Park was included in the South Korean squad for the 2012 London Olympics. He started all three group games as South Korea finished second in their group and advanced to the next round. In the quarter final match with Great Britain, Park played the entire 120 minutes as the game went to a penalty shoot-out. Park took and emphatically scored the fourth penalty for Korea, who won the shoot-out 5-4. Park was an unused substitute in the semi final defeat to Brazil, but returned to the starting line-up for the third place play-off victory over Japan, which ensured Korea were bronze medal winners.

After impressing at the Olympic Games, Park made his full international debut on 17 October 2012 in a World Cup qualifying defeat to Iran. He has since been a regular member of the national team squad, and also represented his country in the 2013 East Asian Cup.

Park was selected for the South Korea squad for the 2014 FIFA World Cup in Brazil. He was an unused substitute in all three group games as Korea were eliminated at the group stage.

London Olympics Controversy[edit]

Although the International Olympic Committee prohibits players from making political statements, following South Korea's victory of Japan in the Bronze medal match of the men's soccer, Park displayed the sign with a slogan of justification for Korea's occupation of the Liancourt Rocks, known as Dokdo or Tokto (독도, literally) in Korean, or Takeshima (たけしま/竹島?) in Japanese.[5] As a consequence he was banned from the medal ceremony and unlike his other 17 teammates he did not receive a bronze medal for his performance. It was also announced that he was under investigation by the International Olympic Committee and soccer's governing body FIFA,[6] both of which have rules that prohibit political statements by athletes on the field.[7]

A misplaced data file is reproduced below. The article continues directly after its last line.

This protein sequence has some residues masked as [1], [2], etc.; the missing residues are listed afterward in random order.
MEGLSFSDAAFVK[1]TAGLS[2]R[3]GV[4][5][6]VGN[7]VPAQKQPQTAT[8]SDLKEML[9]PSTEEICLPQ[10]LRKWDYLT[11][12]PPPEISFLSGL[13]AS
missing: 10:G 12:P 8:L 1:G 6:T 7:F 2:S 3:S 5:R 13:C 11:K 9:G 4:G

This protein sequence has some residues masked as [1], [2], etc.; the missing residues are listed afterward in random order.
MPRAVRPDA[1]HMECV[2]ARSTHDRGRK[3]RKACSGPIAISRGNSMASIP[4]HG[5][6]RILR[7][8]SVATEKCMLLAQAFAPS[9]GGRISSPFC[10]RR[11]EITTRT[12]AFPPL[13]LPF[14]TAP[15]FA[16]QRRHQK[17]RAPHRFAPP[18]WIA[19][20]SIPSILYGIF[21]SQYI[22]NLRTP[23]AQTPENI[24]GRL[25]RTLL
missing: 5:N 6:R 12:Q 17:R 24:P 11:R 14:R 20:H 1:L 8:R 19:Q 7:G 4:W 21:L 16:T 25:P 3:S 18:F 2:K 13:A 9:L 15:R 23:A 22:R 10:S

South Korea exempts Olympic medalists from military service to motivate them to win. Despite Park not receiving a medal due to his political statement South Korean sports minister Choe Kwang-shik stated that regardless of what the IOC investigation decides Park will still not be required to do the two years of military service that South Korean men are required to do.[8] FIFA failed to reach a conclusion on the case at a meeting at its Zurich headquarters held on 5 October, and the disciplinary committee discussed the case again on the following week,[9] then failed to reach a verdict again.

After that, the Korean Olympic Committee (KOC) announced that Park would receive his bronze medal.[10]